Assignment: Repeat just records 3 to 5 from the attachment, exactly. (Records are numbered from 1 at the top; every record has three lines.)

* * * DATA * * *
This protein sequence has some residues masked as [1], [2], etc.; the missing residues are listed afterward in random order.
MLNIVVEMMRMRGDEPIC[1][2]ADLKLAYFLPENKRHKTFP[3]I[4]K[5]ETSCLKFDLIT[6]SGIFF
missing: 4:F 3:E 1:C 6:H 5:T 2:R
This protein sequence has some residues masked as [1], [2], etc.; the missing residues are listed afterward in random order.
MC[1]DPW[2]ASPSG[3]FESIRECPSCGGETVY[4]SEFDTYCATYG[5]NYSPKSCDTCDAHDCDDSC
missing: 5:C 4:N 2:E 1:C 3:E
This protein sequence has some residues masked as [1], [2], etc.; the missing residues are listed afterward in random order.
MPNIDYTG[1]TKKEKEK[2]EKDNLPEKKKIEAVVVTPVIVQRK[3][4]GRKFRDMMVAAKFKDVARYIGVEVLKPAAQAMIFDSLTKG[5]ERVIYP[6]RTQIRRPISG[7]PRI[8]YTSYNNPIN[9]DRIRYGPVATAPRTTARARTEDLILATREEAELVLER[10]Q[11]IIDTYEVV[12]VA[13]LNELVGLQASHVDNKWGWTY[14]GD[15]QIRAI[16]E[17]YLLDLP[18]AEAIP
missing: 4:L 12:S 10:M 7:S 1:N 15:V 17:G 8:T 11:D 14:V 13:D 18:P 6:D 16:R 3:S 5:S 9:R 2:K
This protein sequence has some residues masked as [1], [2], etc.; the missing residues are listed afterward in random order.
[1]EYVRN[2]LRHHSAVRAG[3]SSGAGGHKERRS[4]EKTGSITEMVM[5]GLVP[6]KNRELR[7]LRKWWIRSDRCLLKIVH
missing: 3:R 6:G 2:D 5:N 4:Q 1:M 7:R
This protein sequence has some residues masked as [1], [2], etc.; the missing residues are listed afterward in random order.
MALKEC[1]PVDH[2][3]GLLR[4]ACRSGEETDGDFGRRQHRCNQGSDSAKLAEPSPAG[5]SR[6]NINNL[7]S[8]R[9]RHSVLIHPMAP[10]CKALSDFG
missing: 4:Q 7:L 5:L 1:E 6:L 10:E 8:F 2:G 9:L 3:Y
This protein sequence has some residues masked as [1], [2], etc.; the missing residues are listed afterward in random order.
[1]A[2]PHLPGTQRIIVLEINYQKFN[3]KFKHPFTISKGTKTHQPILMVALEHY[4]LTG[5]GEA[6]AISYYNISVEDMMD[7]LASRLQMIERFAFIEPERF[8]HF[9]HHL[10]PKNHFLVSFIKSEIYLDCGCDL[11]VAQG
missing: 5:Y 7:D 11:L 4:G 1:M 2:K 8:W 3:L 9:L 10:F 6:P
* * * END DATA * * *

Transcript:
This protein sequence has some residues masked as [1], [2], etc.; the missing residues are listed afterward in random order.
MPNIDYTG[1]TKKEKEK[2]EKDNLPEKKKIEAVVVTPVIVQRK[3][4]GRKFRDMMVAAKFKDVARYIGVEVLKPAAQAMIFDSLTKG[5]ERVIYP[6]RTQIRRPISG[7]PRI[8]YTSYNNPIN[9]DRIRYGPVATAPRTTARARTEDLILATREEAELVLER[10]Q[11]IIDTYEVV[12]VA[13]LNELVGLQASHVDNKWGWTY[14]GD[15]QIRAI[16]E[17]YLLDLP[18]AEAIP
missing: 4:L 12:S 10:M 7:S 1:N 15:V 17:G 8:T 11:D 14:V 13:D 18:P 6:D 16:R 3:S 5:S 9:R 2:K
This protein sequence has some residues masked as [1], [2], etc.; the missing residues are listed afterward in random order.
[1]EYVRN[2]LRHHSAVRAG[3]SSGAGGHKERRS[4]EKTGSITEMVM[5]GLVP[6]KNRELR[7]LRKWWIRSDRCLLKIVH
missing: 3:R 6:G 2:D 5:N 4:Q 1:M 7:R
This protein sequence has some residues masked as [1], [2], etc.; the missing residues are listed afterward in random order.
MALKEC[1]PVDH[2][3]GLLR[4]ACRSGEETDGDFGRRQHRCNQGSDSAKLAEPSPAG[5]SR[6]NINNL[7]S[8]R[9]RHSVLIHPMAP[10]CKALSDFG
missing: 4:Q 7:L 5:L 1:E 6:L 10:E 8:F 2:G 9:L 3:Y